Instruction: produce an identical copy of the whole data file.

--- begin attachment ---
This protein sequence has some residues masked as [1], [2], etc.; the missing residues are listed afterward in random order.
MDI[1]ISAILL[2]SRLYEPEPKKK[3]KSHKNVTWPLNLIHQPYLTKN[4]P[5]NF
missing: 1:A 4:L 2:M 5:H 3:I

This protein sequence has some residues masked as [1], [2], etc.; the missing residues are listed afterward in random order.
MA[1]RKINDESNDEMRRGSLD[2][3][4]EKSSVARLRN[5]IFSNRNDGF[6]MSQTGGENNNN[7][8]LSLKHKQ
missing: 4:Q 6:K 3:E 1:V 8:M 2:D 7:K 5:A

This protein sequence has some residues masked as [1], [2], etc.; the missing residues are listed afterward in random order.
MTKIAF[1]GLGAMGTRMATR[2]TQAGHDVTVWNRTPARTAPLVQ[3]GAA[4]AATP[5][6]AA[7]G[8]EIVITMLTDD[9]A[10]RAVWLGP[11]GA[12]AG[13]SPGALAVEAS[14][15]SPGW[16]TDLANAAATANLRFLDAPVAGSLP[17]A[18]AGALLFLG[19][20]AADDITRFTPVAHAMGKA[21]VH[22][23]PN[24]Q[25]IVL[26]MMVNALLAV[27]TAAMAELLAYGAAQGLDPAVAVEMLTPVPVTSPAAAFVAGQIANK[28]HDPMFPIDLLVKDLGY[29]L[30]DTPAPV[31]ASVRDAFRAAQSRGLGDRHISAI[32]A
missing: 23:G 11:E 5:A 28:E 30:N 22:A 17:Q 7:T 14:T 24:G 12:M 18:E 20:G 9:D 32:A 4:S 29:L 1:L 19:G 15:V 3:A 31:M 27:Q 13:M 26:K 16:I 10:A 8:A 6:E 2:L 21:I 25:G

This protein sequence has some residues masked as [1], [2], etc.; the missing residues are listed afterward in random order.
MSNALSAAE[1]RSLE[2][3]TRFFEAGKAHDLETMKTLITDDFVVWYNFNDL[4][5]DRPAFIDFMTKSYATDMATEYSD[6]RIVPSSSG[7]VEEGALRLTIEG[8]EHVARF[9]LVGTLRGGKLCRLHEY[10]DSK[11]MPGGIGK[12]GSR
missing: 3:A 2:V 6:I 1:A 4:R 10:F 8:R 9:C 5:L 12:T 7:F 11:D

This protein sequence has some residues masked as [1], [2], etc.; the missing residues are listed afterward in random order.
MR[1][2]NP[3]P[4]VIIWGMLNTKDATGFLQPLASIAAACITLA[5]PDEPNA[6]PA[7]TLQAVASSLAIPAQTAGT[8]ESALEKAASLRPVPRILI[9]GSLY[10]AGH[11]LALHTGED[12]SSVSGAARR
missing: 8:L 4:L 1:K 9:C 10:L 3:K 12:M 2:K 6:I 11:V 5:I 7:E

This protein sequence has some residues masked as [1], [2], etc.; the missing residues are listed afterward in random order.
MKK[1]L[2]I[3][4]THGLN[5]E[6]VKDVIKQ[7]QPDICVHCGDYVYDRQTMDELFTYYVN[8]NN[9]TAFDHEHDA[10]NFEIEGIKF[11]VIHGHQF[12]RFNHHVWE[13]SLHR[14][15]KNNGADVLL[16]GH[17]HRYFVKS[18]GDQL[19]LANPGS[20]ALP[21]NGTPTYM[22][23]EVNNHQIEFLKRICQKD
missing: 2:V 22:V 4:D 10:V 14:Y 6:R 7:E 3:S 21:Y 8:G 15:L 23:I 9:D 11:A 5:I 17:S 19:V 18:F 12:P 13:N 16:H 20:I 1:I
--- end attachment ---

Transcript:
This protein sequence has some residues masked as [1], [2], etc.; the missing residues are listed afterward in random order.
MDI[1]ISAILL[2]SRLYEPEPKKK[3]KSHKNVTWPLNLIHQPYLTKN[4]P[5]NF
missing: 1:A 4:L 2:M 5:H 3:I

This protein sequence has some residues masked as [1], [2], etc.; the missing residues are listed afterward in random order.
MA[1]RKINDESNDEMRRGSLD[2][3][4]EKSSVARLRN[5]IFSNRNDGF[6]MSQTGGENNNN[7][8]LSLKHKQ
missing: 4:Q 6:K 3:E 1:V 8:M 2:D 7:K 5:A

This protein sequence has some residues masked as [1], [2], etc.; the missing residues are listed afterward in random order.
MTKIAF[1]GLGAMGTRMATR[2]TQAGHDVTVWNRTPARTAPLVQ[3]GAA[4]AATP[5][6]AA[7]G[8]EIVITMLTDD[9]A[10]RAVWLGP[11]GA[12]AG[13]SPGALAVEAS[14][15]SPGW[16]TDLANAAATANLRFLDAPVAGSLP[17]A[18]AGALLFLG[19][20]AADDITRFTPVAHAMGKA[21]VH[22][23]PN[24]Q[25]IVL[26]MMVNALLAV[27]TAAMAELLAYGAAQGLDPAVAVEMLTPVPVTSPAAAFVAGQIANK[28]HDPMFPIDLLVKDLGY[29]L[30]DTPAPV[31]ASVRDAFRAAQSRGLGDRHISAI[32]A
missing: 23:G 11:E 5:A 28:E 30:N 22:A 17:Q 7:T 14:T 24:G 12:M 18:E 20:G 9:D 32:A 4:S 29:L 1:L 19:G 15:V 3:A 31:M 27:Q 13:M 26:K 16:I 10:A 8:A 6:E 2:L 21:I 25:G

This protein sequence has some residues masked as [1], [2], etc.; the missing residues are listed afterward in random order.
MSNALSAAE[1]RSLE[2][3]TRFFEAGKAHDLETMKTLITDDFVVWYNFNDL[4][5]DRPAFIDFMTKSYATDMATEYSD[6]RIVPSSSG[7]VEEGALRLTIEG[8]EHVARF[9]LVGTLRGGKLCRLHEY[10]DSK[11]MPGGIGK[12]GSR
missing: 3:A 2:V 6:I 1:A 4:R 10:F 8:R 9:C 5:L 12:T 7:F 11:D

This protein sequence has some residues masked as [1], [2], etc.; the missing residues are listed afterward in random order.
MR[1][2]NP[3]P[4]VIIWGMLNTKDATGFLQPLASIAAACITLA[5]PDEPNA[6]PA[7]TLQAVASSLAIPAQTAGT[8]ESALEKAASLRPVPRILI[9]GSLY[10]AGH[11]LALHTGED[12]SSVSGAARR
missing: 8:L 4:L 1:K 9:C 10:L 3:K 12:M 2:K 6:I 11:V 5:I 7:E

This protein sequence has some residues masked as [1], [2], etc.; the missing residues are listed afterward in random order.
MKK[1]L[2]I[3][4]THGLN[5]E[6]VKDVIKQ[7]QPDICVHCGDYVYDRQTMDELFTYYVN[8]NN[9]TAFDHEHDA[10]NFEIEGIKF[11]VIHGHQF[12]RFNHHVWE[13]SLHR[14][15]KNNGADVLL[16]GH[17]HRYFVKS[18]GDQL[19]LANPGS[20]ALP[21]NGTPTYM[22][23]EVNNHQIEFLKRICQKD
missing: 2:V 22:V 4:D 10:V 14:Y 6:R 7:E 3:S 21:Y 8:G 15:L 23:I 9:D 11:A 5:I 17:S 19:V 18:F 12:P 13:N 16:H 20:I 1:I